John Cox campaigned with a live bear. PETA is, predictably, dismayed.

Here’s a look at the San Diego businessman and gubernatorial contender’s Tuesday tour with a live, 1,000-pound Kodiak bear.

California gubernatorial candidate and San Diego businessman John Cox kicked off his tour of California with a 1,000-pound live bear on Tuesday.

The public relations move underscored a $5 million ad buy from Cox’s campaign to frame the race as between Beauty and Beast, referring to Gov. Gavin Newsom – who faces recall this year – as a “pretty boy” Governor.

Here’s the ad

Cox and the bear made a stop at a regional park in Sacramento.

Speaking there, Cox said Newsom should immediately call for a special session of the Legislature to address the Golden State’s housing crisis, noting the skyrocketing costs for both rental housing and residential real estate.

Later Tuesday, Cox visited in Yountville at The French Laundry, the Michelin-starred restaurant made infamous by Newsom’s coronavirus-rule breaking birthday dinner for a lobbyist friend in November, on Tuesday.

“What’s happened to this wonderful, beautiful state?” Cox asked during his visit to the eatery. “Politics happened. We chose beauty over brains.”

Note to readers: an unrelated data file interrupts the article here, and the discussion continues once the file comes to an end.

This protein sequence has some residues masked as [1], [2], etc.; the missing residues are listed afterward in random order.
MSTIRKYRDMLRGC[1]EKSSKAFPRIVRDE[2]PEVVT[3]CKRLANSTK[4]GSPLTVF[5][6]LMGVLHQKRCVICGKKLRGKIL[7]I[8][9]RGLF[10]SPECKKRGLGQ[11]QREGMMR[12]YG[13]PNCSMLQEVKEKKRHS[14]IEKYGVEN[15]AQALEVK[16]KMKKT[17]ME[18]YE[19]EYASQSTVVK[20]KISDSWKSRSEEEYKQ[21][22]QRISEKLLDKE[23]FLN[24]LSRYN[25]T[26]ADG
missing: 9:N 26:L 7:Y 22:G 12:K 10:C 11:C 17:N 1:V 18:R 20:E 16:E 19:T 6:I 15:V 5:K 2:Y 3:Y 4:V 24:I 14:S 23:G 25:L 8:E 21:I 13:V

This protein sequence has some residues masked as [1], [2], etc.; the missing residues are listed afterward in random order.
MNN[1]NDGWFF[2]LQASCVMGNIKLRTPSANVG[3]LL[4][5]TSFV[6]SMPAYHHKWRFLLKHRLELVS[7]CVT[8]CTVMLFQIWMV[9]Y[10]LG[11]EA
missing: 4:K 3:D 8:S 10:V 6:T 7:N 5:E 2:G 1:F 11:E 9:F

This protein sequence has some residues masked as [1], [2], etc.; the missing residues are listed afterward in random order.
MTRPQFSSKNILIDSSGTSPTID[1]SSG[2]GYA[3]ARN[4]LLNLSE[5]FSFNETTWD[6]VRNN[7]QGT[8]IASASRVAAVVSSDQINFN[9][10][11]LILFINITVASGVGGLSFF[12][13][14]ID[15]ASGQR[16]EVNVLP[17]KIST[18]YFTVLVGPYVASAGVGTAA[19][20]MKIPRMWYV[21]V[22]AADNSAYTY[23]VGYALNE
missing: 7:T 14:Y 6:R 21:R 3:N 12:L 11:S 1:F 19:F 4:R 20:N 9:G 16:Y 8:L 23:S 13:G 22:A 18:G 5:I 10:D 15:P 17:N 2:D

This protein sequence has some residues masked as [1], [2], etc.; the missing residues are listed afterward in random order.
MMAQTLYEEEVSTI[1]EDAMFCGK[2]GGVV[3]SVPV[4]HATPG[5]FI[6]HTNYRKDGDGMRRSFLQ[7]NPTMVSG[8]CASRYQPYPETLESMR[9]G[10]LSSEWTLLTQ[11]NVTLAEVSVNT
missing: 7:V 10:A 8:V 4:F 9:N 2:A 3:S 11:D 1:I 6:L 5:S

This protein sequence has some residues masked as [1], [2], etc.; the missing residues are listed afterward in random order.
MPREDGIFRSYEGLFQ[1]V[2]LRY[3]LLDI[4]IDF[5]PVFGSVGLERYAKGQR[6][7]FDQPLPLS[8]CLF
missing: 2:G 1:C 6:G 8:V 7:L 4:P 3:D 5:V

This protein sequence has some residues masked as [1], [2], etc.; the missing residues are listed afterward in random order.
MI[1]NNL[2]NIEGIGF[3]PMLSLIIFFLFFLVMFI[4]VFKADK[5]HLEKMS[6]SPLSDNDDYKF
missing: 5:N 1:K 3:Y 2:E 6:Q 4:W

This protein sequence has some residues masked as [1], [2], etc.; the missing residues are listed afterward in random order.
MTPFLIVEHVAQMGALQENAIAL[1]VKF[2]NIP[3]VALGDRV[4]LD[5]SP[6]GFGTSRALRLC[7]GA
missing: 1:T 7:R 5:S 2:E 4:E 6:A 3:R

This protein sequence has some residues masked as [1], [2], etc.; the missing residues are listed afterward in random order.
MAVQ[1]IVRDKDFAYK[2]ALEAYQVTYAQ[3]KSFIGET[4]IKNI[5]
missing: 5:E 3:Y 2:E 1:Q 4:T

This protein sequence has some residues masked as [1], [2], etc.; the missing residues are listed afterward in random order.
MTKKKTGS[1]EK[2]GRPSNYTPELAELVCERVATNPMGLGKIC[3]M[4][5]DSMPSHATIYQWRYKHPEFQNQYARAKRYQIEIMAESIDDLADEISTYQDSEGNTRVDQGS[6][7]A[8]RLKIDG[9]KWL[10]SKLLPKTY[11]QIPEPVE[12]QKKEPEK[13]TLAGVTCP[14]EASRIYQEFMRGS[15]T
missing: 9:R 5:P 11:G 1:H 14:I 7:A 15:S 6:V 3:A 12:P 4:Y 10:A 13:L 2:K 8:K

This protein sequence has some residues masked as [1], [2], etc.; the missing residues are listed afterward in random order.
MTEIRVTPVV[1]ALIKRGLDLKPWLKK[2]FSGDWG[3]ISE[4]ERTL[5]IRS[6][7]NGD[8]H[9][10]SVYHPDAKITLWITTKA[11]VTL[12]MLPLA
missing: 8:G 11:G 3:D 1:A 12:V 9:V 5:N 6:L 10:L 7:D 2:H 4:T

The People for the Ethical Treatment of Animals (PETA) were unsurprisingly dismayed by the use of the 1,000-pound Kodiak bear named “Tag.”

“Gone should be the days when wild animals were treated as toys or props, so it’s unfortunate and shameful that Tag the Kodiak bear has been exploited in this way,” Debbie Metzler, PETA’s associate director of Captive Animal Law Enforcement, said. “It’s also dangerous, given the bear’s long, sharp claws, which can disfigure or even kill someone with one swipe. Bears need to be left alone to live a bear life, not confined to a pen on asphalt and wheeled out for events—and PETA urges anyone with an ounce of decency to keep dangerous wild animals out of their publicity stunts.”

The organization said the vendor tasked with handling Cox’s bear, Frazier Park-based Working Wildlife, had a lengthy history of citations for violating Federal animal welfare laws, including a lack of adequate veterinary care.

CalMatters’ Emily Hoeven reported that the trainer on-hand for Cox’s Sacramento stop had fed the bear cookies and chicken, and added that the Kodiak bear pulled in a bigger daily appearance fee than he did.

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